Birds don’t fly across wide Amazonian rivers like the Rio Negro.
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Rivers are natural boundaries for evolving populations. But scientists don't agree whether they create new species or just help maintain them. Research using birds' molecular clocks provides some answers.
Aerial view of the Auyán Tepuy and the Caroni River in Venezuela.
In 2016, Venezuela opened up a large swath of the country to mining in an effort to prop up its economy. Now it is paying the environmental price.
Ammit Jack / shutterstock
Indigenous communities lived in the Amazon for thousands of years without chopping down their forests.
Peruvian ceviche doesn’t just taste good — it can be a force for social change.
Pioneering chefs from Bolivia to Brazil are stepping out of the kitchen and into public service. The 'social gastronomy' movement uses food to create jobs, prevent violence and boost economies.
A mythical Amazonia of lost tribes or lost cities is easy to challenge on a factual basis, but such objections appear rather feeble in the face of the power of cliché.
Ocelot of trouble.
Three researchers studied the "crop raiders" of the Brazilian rainforest in the hope of aiding both local farmers and wildlife conservation.
Forest fires emit twice as much carbon in the Brazilian Amazon as deforestation, according to new research.
marktucan / Shutterstock
Promises to consult with indigenous groups are routinely ignored as Peru eyes up the natural resources found in its rainforests.
A Hoatzin keeps a wary eye on ecotourists in the Madre de Dios.
A neoliberal development plan threatens the biological and cultural integrity of Peru's Amazon rainforests.
Brazil has been throwing money at Amazonian cattle farmers, hoping they'll adopt 'greener' crops like fruit or corn. A new study shows why loans won't fix the environmental issue presented by ranches.
Fernando Bizerra Jr. / EPA
Brazil claims mining and logging will boost the economy and help it protect the environment. But there is little evidence this works.
The Amazon is the largest rainforest in the world.
Last week Brazil opened thousands of kilometres of previously protected Amazon rainforest to mining, in a bid to combat ongoing political and economic disasters.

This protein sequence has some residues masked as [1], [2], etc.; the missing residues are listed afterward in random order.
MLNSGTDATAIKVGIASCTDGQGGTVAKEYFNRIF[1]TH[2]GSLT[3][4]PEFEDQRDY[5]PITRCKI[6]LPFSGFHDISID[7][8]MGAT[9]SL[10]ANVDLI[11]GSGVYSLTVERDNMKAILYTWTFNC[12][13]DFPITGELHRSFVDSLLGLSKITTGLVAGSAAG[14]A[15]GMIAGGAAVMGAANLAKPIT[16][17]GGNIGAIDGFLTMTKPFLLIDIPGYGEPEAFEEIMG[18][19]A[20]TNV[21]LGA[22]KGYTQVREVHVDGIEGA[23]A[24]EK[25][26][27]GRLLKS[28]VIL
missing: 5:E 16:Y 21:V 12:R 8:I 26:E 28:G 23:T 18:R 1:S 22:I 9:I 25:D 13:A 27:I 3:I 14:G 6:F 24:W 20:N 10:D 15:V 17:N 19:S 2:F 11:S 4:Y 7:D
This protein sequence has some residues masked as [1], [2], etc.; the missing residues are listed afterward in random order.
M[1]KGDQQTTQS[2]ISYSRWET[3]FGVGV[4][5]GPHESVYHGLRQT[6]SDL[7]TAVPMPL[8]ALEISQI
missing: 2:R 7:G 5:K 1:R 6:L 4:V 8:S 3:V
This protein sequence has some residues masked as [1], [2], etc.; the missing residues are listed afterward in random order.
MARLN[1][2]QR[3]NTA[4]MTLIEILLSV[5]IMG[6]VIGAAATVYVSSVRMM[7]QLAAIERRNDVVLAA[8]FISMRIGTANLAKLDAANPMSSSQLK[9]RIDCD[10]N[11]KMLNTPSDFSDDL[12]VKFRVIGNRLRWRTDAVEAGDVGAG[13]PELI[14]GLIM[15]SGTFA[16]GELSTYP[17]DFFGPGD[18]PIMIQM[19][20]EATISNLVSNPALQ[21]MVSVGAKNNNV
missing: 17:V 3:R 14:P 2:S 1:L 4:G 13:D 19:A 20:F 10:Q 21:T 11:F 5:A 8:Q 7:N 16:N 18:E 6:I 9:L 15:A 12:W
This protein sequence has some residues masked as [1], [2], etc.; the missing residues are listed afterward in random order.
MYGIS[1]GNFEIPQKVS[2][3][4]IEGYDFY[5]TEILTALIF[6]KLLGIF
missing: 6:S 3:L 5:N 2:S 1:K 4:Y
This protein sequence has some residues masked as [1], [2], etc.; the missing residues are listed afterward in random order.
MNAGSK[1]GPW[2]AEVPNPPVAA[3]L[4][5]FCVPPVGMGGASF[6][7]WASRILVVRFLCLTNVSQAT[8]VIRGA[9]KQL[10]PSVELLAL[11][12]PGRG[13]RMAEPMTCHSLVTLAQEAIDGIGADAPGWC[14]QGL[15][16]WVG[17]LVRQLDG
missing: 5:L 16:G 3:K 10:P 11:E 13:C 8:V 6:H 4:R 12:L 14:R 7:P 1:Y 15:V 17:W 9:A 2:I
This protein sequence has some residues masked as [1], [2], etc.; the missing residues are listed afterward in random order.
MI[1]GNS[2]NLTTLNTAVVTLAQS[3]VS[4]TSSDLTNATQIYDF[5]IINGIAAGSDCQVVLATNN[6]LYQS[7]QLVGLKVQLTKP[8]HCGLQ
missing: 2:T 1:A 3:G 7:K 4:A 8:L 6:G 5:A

A coolabah forest in Western Australia – one of the world’s previously unrecognised dryland forests.
A new survey has identified millions of hectares of forest in dryland areas, a finding that boosts the total global forest cover by 9% and has significant consequences for carbon budgets.
Bill Nye the Science Guy leads a crowd of scientists in the April 22 2017 March on Science in Washington, DC.
Scientists from Africa, Asia, Latin America and Europe take on the White House with facts from the ground they stand on.
A Yanomami woman cultivates a medicinal tree.
William Milliken, RBG Kew
New research shows how ancient rainforest cultures have left their mark on today's plantlife.
A yellow-shouldered grosbeak tucks into a katydid (bush cricket) lunch high in the rainforest canopy.
Alexander C. Lees
Bird diversity may be the secret to forest resilience.
Giant otters were prized for their dense fur.
ostill / shutterstock
Land animals were able to find refuge in the depths of the forest. But aquatic species weren't so lucky.
When Two Worlds Collide
A new documentary examines indigenous activism in Peru – calling attention to the dark side of the country's economic boom.
Frontpage / shutterstock
With the economy in its worst slump for decades, environmental protection may be on the chopping block.
QUT researcher Kerrie Mengersen with hardware used to capture Amazon footage.
Virtual reality is enabling researchers to get first hand experience of remote environments, helping them make better decisions about their conservation.